Two states are holding gubernatorial elections this year, Virginia and New Jersey. Since these elections are always held the year after a presidential election, they have come to be seen as harbingers of the future. If the president carries one of the states and his party is shellacked a year later, it is a bad omen for the midterms. In Virginia, the race is between Lt. Gov. Ralph Northam (D-VA) and Ed Gillespie, a former RNC chairman.
A new Quinnipiac University poll puts Northam at 44%, Gillespie at 38%, and Libertarian Party candidate Cliff Hyra at 4%. Northam leads 51% to 33% among women, 48% to 39% among white college-educated voters, and 56% to 21% among nonwhite voters. In contrast, Gillespie leads 44% to 35% among men, 54% to 28% among white noncollege voters, and 47% to 38% among all white voters. Most of Hyra's support is coming from Republicans, so if the race is close in November, many of them may hold their noses and vote for Gillespie to stop Northam. (V)
In the first few months of a presidential administration, it is to be expected that corporate interests will probe the limits of what they can get away with. After all, there are rules and there are also RULES, and each administration has a different sense of what fits in each category. The dance between manufacturing concerns and the EPA that happens early in a new chief executive's term is particularly important, as it sets the tone for environmental regulation for the next 4 to 8 years.
In view of this, the Clinton administration handed out $25 million in fines ($44.3 million in 2017 money) to polluters in the first six months Bubba was in office. George W. Bush may have been an oilman, but his administration imposed $30 million in fines ($43.5 million) over the same period. And for Barack Obama, it was $36 million ($41.7 million). Now, a new report from the Environmental Integrity Project reveals that the Trump administration has handed out a relatively paltry $12 million in fines. That's a 72% drop, accounting for inflation. Maybe it's philosophical, maybe it's political, maybe it's because the EPA has no staff, but whatever the case may be, potential polluters are certainly taking note. After all, they know that when the Barack's away, the mice will play. (Z)
James Damore is—or, more accurately, was—an engineer at Google. He created a firestorm earlier this week when his 3,000-word manifesto—er, memo—entitled "Google's Ideological Echo Chamber" became public. In it, he argues that maybe the reason that Google has so few female engineers is that they're really not biologically suited to the job. Of particular interest was his assertion that women are simply too neurotic to be scientists, or really to occupy any high-stress jobs. Damore was promptly fired for sharing these very helpful views, and is now making the circuit of the alt-right talk shows to explain to everyone how he has been wronged.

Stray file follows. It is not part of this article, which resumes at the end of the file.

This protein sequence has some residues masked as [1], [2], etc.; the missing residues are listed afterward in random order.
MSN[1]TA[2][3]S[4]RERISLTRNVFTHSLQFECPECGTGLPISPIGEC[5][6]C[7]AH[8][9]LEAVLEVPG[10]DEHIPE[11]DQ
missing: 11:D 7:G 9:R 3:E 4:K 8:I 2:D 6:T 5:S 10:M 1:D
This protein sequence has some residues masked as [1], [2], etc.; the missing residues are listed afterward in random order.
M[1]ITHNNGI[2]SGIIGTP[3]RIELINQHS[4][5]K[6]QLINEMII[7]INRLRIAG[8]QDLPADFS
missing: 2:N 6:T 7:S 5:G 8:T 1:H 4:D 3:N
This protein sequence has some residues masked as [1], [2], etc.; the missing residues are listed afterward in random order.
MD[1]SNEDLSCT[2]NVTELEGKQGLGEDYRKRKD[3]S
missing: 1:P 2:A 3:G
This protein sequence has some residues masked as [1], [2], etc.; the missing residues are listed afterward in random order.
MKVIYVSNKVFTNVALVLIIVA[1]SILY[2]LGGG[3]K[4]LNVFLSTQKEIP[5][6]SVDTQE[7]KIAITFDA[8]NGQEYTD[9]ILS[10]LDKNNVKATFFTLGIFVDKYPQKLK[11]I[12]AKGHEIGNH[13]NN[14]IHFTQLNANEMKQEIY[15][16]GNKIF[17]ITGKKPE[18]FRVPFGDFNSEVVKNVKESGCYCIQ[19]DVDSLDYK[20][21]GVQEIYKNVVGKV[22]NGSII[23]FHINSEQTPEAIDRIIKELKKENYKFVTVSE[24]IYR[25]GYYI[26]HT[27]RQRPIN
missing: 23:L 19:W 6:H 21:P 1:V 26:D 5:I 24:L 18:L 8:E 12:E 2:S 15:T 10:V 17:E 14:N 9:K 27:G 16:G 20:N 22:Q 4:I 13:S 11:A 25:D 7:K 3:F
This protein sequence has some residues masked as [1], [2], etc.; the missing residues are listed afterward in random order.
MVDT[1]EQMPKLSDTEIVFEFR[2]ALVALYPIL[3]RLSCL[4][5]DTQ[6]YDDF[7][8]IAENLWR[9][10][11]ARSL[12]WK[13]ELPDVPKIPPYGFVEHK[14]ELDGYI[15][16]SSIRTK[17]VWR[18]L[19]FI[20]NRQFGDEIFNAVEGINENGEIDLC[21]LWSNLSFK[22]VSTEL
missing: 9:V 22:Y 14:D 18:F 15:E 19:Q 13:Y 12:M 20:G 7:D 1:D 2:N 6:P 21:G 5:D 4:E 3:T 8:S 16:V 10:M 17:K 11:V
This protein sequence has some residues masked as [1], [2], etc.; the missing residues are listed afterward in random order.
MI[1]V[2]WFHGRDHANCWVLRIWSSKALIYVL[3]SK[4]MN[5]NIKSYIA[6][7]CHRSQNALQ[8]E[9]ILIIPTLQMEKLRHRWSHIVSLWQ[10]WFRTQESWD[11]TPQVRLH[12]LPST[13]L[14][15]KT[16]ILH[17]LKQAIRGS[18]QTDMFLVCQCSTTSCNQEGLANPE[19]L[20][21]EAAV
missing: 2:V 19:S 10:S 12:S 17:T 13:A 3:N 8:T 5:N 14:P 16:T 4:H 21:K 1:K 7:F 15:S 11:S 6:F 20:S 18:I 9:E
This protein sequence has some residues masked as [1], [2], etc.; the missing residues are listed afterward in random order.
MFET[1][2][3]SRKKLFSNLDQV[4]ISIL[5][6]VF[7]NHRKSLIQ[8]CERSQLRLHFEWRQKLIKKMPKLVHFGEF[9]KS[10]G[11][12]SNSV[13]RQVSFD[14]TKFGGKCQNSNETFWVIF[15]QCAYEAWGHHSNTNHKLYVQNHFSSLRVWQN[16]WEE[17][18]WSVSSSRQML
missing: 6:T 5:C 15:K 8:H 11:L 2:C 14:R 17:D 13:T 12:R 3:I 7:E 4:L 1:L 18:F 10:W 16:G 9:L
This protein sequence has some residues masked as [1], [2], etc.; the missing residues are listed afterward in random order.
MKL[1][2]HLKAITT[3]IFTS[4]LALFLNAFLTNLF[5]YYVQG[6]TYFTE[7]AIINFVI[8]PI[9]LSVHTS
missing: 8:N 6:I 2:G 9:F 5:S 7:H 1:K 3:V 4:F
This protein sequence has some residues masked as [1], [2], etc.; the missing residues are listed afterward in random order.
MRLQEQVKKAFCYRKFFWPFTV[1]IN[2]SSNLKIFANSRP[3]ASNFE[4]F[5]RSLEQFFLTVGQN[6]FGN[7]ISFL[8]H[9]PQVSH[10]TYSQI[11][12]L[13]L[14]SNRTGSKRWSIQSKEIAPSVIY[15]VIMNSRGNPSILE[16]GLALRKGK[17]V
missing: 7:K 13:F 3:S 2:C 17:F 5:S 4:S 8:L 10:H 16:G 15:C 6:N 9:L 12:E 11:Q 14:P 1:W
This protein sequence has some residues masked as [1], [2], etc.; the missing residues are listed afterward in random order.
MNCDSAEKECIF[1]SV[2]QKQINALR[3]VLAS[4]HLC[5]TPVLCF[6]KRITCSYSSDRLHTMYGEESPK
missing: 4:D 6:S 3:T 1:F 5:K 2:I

What does this have to do with politics? Well, nothing until Thursday morning. But when Rep. Dana Rohrabacher (R-CA) heard the story, he simply could not keep his response to himself. So, he hopped on Twitter to share with the world:
In 2018, Rohrabacher is going to be defending his seat in a district that Hillary Clinton won, and after tallying only 58% of the vote himself, the worst number he's pulled since his first election. He's got a pro-Trumpcare vote on his ledger, which will not play well with many of his voters. And now, he's apparently forgotten that California is home to women. Quite a lot of them, in fact. He better hope that the men to whom he's pandering order their wives to stay at home on Election Day, so they can cook or clean or something. Because otherwise, he will become former Rep. Rohrabacher. (Z)Email a link to a friend or share:
---The Votemaster and Zenger
Aug10 Transgender Soldiers Sue
Aug10 Colbert Scores First Interview with Mooch
Aug10 Obama Donors Think Biden Is Too Old
Aug10 Kelly Believes in Climate Change
Aug10 How Long Can McMaster Last?
Aug10 Johnson Insults McCain
Aug10 Trump Drops in New Poll
Aug10 Who Said It?
Aug09 Trump Threatens North Korea with "Fire and Fury"
Aug09 Kelly's Main Challenge May Be Trump's Tweets
Aug09 Justice Dept. Agrees that Ohio Can Purge Inactive Voters
Aug09 Pence Hires Top Strategist
Aug09 Heller Gets Primary Challenger
Aug09 Anti-Trump Independents Are Starting to Organize
Aug09 Trump Endorses Strange
Aug09 Trump Organization May Be Pursuing Casino in Asia
Aug08 Trump Goes after Blumenthal
Aug08 Debt Ceiling Could Give Us Trump's First Real Crisis
Aug08 Why Did Mueller Impanel a Grand Jury Last Week?
Aug08 Nesterczuk Withdraws
Aug08 Moore Leads in Alabama Senator Primary
Aug08 SCOTUS Will Hear Ohio Voter Purge Case
Aug08 Peter Thiel Appears to Have Jumped Ship on Trump
Aug08 The Strange Saga of Nicole Mincey
Aug07 Rosenstein: Mueller Can Investigate Any Crimes He Discovers
Aug07 Pence Issues Pro Forma Denial of Any Plans to Run in 2020
Aug07 What Has Trump Done?
Aug07 August Could Be a Rough Month for Trump
Aug07 Whither Anti-Environmentalism?
Aug07 As Candidate, the President Colluded with a Foreign Power to Influence the Election
Aug07 Mazie Hirono Flew Even Further than McCain to Vote Despite Her Cancer
Aug06 Sanctions for North Korea
Aug06 What Might the Final Grand Jury Report Contain?
Aug06 Mueller's Microscope Is on Flynn
Aug06 Does Trump Want to Be Impeached?
Aug06 The Four Anti-Trump Camps in the GOP
Aug06 Trump Could Have a Challenger in 2020
Aug06 Miller May Become Communications Director
Aug05 What Does Mueller's Grand Jury Mean?
Aug05 This Is the Kind of Thing Mueller Is Looking For
Aug05 House Republican Staffers Made a Secret Trip to London to Try to Contact Steele
Aug05 Trump Claims Credit for Jobs Report
Aug05 Polls Have Bad, Worse, and Worst News for Trump
Aug05 The Obama-Trump Voters Were Actually Republicans
Aug05 Did Heller Make a Deal with McConnell?
Aug05 Manchin Is Now Isolated
Aug05 Kid Rock Outpolls Stabenow
Aug04 Mueller Impanels a Grand Jury
Aug04 Trump's Conversations with Foreign Leaders Have Leaked